Saturday, June 20, 2020
Last Chance to See
Given the huge number of games I have access to, the process of choosing a game to play *now* is sometimes quite complicated. Why should I play this game, rather than that one? Should I try to "finish" the games I started? Or rather try to play as many different games as possible? But now a new aspect has come into play in that decision process: Will I still have access to this game tomorrow?
That question didn't come up all that often in the past. Usually any single-player game you had access to, you had access to forever. Some multi-player games might require a subscription, but that wasn't all that many of them. So, you buy a game, and you play it when you want. Until the appearance of game services on which you don't buy games anymore, like the Xbox Game Pass for PC.
If you are subscribed to Netflix, you can read on the internet every month which films will disappear from the service. So if you want to see them, watch them now, before it is too late. An Xbox Game Pass for PC is just like Netflix, and now you can have exactly the same effect: At the end of the month, some games will leave the service, and if you want to play them without buying them, you better do it now!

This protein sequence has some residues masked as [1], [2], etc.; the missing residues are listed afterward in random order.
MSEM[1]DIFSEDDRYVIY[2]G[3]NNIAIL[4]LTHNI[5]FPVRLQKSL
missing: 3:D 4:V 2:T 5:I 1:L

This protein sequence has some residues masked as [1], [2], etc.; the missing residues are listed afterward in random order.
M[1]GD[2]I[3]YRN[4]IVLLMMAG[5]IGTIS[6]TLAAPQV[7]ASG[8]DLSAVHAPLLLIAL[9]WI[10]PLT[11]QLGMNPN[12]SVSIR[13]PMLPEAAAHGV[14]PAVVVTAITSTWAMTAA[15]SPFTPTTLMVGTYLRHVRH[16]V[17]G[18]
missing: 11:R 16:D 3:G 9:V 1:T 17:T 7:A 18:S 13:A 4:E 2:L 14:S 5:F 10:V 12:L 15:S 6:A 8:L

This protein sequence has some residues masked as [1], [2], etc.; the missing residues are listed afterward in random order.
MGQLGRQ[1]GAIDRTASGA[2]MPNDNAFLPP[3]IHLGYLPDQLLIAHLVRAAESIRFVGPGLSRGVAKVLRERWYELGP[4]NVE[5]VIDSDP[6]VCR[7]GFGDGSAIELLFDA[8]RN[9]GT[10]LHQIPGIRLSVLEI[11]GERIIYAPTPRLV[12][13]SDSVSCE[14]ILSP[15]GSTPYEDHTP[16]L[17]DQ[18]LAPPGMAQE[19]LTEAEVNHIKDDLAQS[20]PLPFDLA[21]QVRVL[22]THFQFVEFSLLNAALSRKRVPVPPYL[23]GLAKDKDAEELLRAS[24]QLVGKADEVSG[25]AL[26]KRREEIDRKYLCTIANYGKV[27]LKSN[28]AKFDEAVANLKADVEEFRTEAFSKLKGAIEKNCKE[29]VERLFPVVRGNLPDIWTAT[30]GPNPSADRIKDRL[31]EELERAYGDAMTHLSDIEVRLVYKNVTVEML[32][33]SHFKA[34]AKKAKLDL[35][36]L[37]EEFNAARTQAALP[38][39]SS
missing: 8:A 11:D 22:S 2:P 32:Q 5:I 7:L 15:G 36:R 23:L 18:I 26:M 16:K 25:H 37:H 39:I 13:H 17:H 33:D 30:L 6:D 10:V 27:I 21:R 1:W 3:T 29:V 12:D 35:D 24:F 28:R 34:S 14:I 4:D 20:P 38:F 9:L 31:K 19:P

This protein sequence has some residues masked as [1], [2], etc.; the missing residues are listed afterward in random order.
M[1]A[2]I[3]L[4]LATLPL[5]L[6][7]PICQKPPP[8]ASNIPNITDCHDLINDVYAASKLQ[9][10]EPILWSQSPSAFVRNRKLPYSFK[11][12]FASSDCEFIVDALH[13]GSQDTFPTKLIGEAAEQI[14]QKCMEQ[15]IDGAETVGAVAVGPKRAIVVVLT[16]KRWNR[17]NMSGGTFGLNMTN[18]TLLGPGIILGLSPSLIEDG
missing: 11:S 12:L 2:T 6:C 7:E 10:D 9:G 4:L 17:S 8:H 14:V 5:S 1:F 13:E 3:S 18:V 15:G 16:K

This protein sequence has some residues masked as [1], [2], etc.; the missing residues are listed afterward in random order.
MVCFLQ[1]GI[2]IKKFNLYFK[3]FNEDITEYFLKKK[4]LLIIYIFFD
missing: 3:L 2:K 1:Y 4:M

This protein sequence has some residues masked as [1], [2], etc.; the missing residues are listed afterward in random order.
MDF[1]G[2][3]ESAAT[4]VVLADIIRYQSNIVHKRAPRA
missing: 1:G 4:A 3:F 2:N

So today I've been playing Shadow Tactics: Blades of the Shogun. It was one of the games I downloaded on the Xbox Game Pass for PC service when looking for games I find interesting, but then I never got around to playing it. Now I saw that the game will leave the service at the end of the month. Decision time: Either I play it now, or I decide that I don't even want to try. In this case, given that I had already downloaded the game, I decided to try it out. I can see how it is a nice game, but it turned out to be not my style. I felt it to be too deterministic, too scripted, playing more like a puzzle. And I don't like the "flow" of games in which you have to constantly quicksave and reload. Shadow Tactics bleeps at you if you haven't quicksaved for 2 minutes! So it very much plays like "quicksave" - "try to get past the next guard" - "fail/reload loop until you succeed" - "leather, rinse, repeat". There is a certain feeling of success to be had if you manage a situation on the first try, without reloading, but that requires you to patiently watch scripted patrol paths for quite a while. I know friends who would love this, but for me the flow is all wrong.